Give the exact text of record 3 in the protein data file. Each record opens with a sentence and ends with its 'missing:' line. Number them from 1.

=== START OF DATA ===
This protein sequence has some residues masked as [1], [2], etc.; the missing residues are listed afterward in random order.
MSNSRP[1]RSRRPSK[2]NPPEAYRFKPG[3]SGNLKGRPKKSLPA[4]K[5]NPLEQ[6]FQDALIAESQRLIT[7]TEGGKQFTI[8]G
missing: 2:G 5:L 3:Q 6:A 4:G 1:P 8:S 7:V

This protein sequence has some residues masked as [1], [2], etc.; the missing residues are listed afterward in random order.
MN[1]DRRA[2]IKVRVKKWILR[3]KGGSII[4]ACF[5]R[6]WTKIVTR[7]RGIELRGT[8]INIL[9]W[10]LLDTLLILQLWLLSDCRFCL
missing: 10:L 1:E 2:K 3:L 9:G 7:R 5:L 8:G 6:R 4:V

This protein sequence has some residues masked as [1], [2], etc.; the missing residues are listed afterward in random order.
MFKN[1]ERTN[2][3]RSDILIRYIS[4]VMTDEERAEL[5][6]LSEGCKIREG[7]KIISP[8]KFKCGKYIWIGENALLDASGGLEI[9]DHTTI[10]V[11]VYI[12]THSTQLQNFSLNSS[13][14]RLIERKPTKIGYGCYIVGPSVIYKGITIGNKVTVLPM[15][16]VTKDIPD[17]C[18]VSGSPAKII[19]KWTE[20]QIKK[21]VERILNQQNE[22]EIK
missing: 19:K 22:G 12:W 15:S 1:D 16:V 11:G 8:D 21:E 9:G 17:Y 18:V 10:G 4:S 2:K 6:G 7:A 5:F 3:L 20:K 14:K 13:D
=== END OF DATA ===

This protein sequence has some residues masked as [1], [2], etc.; the missing residues are listed afterward in random order.
MFKN[1]ERTN[2][3]RSDILIRYIS[4]VMTDEERAEL[5][6]LSEGCKIREG[7]KIISP[8]KFKCGKYIWIGENALLDASGGLEI[9]DHTTI[10]V[11]VYI[12]THSTQLQNFSLNSS[13][14]RLIERKPTKIGYGCYIVGPSVIYKGITIGNKVTVLPM[15][16]VTKDIPD[17]C[18]VSGSPAKII[19]KWTE[20]QIKK[21]VERILNQQNE[22]EIK
missing: 19:K 22:G 12:W 15:S 1:D 16:V 11:G 8:D 21:E 9:G 17:Y 18:V 10:G 4:S 2:K 6:G 7:A 5:F 3:L 20:K 14:K 13:D